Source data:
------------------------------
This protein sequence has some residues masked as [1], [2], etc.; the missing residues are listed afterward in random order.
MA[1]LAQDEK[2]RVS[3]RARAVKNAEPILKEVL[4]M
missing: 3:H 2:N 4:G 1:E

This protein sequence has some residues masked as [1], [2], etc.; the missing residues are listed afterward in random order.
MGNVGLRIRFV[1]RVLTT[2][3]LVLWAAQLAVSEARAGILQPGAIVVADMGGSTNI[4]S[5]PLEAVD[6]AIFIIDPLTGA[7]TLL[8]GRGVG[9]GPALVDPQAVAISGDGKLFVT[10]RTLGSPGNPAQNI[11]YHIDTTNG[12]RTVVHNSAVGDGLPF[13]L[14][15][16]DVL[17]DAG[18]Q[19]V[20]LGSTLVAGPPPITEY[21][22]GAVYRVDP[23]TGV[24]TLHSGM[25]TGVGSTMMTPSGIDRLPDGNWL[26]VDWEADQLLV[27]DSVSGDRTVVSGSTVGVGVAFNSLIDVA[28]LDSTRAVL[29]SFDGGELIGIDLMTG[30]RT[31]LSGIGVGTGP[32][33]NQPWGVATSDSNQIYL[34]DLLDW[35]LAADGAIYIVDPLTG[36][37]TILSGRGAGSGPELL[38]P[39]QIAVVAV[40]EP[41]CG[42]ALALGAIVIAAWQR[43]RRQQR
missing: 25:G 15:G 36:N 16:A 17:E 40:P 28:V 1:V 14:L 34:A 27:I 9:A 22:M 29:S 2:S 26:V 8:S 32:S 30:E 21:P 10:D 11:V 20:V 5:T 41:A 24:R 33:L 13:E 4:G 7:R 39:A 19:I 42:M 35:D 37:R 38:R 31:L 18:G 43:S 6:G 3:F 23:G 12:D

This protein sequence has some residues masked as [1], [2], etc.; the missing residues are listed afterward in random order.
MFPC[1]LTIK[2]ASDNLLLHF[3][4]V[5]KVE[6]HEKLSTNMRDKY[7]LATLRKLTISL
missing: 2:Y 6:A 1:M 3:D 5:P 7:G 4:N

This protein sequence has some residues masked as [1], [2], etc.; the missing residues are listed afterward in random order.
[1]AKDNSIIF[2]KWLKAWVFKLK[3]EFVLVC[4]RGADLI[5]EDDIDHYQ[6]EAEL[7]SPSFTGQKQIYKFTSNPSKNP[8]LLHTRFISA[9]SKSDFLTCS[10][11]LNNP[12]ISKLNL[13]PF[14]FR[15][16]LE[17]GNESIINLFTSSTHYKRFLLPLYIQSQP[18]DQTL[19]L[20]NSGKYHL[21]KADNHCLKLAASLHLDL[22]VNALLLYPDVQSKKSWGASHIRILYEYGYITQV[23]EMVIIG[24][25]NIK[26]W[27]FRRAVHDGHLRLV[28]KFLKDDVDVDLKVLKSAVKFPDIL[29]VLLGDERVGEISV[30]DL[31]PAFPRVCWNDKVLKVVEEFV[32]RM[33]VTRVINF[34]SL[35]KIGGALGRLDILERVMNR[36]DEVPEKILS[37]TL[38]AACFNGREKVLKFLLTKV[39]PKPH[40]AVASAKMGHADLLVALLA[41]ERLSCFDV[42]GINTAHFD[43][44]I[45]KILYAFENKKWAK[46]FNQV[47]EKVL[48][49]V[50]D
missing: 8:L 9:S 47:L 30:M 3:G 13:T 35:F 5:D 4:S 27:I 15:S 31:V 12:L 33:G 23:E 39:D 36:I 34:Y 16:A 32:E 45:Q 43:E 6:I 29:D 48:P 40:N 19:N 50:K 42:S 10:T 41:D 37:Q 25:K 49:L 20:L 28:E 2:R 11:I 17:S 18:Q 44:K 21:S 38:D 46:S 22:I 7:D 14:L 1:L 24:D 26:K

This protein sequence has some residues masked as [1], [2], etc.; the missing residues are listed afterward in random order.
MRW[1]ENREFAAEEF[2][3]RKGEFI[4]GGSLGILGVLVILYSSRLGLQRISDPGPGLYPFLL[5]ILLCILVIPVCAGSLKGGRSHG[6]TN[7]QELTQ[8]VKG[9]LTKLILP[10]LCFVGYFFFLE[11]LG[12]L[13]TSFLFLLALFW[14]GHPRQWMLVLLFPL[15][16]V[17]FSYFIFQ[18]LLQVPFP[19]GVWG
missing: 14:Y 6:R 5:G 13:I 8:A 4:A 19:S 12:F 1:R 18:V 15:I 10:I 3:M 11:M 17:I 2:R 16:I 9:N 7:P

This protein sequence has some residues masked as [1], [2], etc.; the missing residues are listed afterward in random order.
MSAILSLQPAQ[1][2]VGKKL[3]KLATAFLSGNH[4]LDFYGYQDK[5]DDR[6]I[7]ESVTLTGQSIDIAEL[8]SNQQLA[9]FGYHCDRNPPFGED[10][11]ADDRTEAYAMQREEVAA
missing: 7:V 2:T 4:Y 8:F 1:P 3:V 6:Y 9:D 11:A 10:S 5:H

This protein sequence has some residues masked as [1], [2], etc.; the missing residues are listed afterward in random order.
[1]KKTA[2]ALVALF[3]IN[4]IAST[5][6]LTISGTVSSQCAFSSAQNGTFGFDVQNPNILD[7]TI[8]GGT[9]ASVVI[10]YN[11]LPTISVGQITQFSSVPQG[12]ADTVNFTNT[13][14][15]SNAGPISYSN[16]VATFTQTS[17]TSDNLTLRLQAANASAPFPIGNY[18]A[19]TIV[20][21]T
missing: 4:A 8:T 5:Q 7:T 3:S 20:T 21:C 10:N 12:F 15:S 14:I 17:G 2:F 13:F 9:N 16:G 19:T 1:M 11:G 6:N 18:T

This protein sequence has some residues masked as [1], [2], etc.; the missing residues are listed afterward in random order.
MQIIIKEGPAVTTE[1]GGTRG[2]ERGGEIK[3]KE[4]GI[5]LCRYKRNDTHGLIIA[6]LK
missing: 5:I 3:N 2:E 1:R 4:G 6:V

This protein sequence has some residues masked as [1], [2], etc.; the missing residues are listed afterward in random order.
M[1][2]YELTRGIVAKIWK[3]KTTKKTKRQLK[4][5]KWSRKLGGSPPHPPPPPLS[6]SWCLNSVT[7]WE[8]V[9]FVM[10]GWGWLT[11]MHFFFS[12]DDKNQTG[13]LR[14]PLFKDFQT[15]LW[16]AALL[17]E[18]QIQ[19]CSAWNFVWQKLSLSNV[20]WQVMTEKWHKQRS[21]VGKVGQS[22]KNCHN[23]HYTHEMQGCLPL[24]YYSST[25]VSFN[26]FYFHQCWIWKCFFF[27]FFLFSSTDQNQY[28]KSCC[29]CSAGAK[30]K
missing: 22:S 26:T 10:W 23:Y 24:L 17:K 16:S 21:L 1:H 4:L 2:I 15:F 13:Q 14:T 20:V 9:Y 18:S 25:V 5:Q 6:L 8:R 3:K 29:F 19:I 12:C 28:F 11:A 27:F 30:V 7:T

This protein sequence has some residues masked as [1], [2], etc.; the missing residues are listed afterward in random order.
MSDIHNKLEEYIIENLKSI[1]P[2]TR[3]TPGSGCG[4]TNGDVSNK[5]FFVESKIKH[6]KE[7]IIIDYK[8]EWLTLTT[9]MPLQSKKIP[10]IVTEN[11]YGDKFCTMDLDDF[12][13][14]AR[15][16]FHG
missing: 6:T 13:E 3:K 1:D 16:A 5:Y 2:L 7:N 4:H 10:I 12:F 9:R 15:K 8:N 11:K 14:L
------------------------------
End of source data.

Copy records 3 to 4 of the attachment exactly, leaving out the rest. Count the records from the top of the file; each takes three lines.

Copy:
This protein sequence has some residues masked as [1], [2], etc.; the missing residues are listed afterward in random order.
MFPC[1]LTIK[2]ASDNLLLHF[3][4]V[5]KVE[6]HEKLSTNMRDKY[7]LATLRKLTISL
missing: 2:Y 6:A 1:M 3:D 5:P 7:G 4:N

This protein sequence has some residues masked as [1], [2], etc.; the missing residues are listed afterward in random order.
[1]AKDNSIIF[2]KWLKAWVFKLK[3]EFVLVC[4]RGADLI[5]EDDIDHYQ[6]EAEL[7]SPSFTGQKQIYKFTSNPSKNP[8]LLHTRFISA[9]SKSDFLTCS[10][11]LNNP[12]ISKLNL[13]PF[14]FR[15][16]LE[17]GNESIINLFTSSTHYKRFLLPLYIQSQP[18]DQTL[19]L[20]NSGKYHL[21]KADNHCLKLAASLHLDL[22]VNALLLYPDVQSKKSWGASHIRILYEYGYITQV[23]EMVIIG[24][25]NIK[26]W[27]FRRAVHDGHLRLV[28]KFLKDDVDVDLKVLKSAVKFPDIL[29]VLLGDERVGEISV[30]DL[31]PAFPRVCWNDKVLKVVEEFV[32]RM[33]VTRVINF[34]SL[35]KIGGALGRLDILERVMNR[36]DEVPEKILS[37]TL[38]AACFNGREKVLKFLLTKV[39]PKPH[40]AVASAKMGHADLLVALLA[41]ERLSCFDV[42]GINTAHFD[43][44]I[45]KILYAFENKKWAK[46]FNQV[47]EKVL[48][49]V[50]D
missing: 8:L 9:S 47:L 30:M 3:G 13:T 35:F 5:D 4:S 27:I 15:S 31:V 12:L 33:G 23:E 39:D 36:I 34:Y 16:A 32:E 45:Q 43:E 6:I 29:D 48:P 40:N 19:N 50:K 42:S 10:T 41:D 37:Q 25:K 49:L 20:L 28:E 2:R 11:I 17:S 18:Q 44:K 21:S 38:D 46:S 22:I 7:D 14:L 1:L 24:D 26:K